On July 14, 2017, Missouri Gov. Eric Greitens vetoed legislation that included a number of provisions related to estates and trusts.

Among the casualties of the veto were several provisions regarding estate and trust matters, the most significant being the Missouri Fiduciary Access to Digital Assets Act. Under this act, a user would be allowed to grant a fiduciary access to his or her electronic records or digital assets in a will, trust, power of attorney or other similar instrument. This issue is becoming more significant with the rise of online banking, trading and other financial services and will only increase in significance as more people abandon paper records for cloud services and other electronic storage. For now, Missouri is left without a uniform statute addressing these issues.

Other provisions in the vetoed bill provided that a no-contest clause is not enforceable against a person filing a motion, pleading or other claim for relief concerning a breach of trust by a trustee or the removal of a trustee.

The bill, if passed, also would have amended RSMo 456.8-808 of the Missouri Uniform Trust Code by, among other things, restating how a trust protector is appointed, explaining that any trust naming or designating a trust protector shall be deemed a directed trust and clarifying the liability of a trustee of a directed trust as related to the actions or directions of the trust protector.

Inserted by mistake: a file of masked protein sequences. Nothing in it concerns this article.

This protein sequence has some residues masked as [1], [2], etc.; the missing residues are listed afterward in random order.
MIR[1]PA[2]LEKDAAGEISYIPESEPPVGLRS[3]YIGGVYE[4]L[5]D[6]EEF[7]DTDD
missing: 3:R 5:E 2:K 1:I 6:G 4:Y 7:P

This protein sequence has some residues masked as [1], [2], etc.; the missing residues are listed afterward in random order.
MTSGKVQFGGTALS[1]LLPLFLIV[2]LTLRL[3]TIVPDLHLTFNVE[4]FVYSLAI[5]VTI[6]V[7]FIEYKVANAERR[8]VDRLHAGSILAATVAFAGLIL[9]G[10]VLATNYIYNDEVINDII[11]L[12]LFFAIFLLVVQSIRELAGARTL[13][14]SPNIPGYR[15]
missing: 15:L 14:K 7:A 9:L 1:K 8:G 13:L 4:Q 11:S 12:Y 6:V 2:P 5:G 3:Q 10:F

Finally, SB 128 would have made it easier for a trustee to terminate a trust for being uneconomical by increasing the threshold value for such a termination to include any trust having a value of less than $250,000. The current threshold is $100,000.

In his veto letter, Greitens explained that he exercised his veto power because the “final bill violates the Missouri Constitution and contradicts other legislation passed this session and already signed.” Greitens’ primary argument in vetoing Senate Bill 128 was that it violated the Missouri constitution’s language that “no bill shall contain more than one subject which shall be clearly expressed in its title.” The stated subject of the bill was “relating to judicial proceedings,” but the governor felt the final bill contained many non-judicial items. Greitens made several other arguments in his veto message, highlighting what he believed to be inconsistencies between the bill and existing law and other potential issues.

The veto session for the Missouri 99th General Assembly is scheduled for Sept. 13, 2017. It is possible the Assembly may take up Greitens’ veto of Senate Bill 128 at that time, and if so, we will provide an update.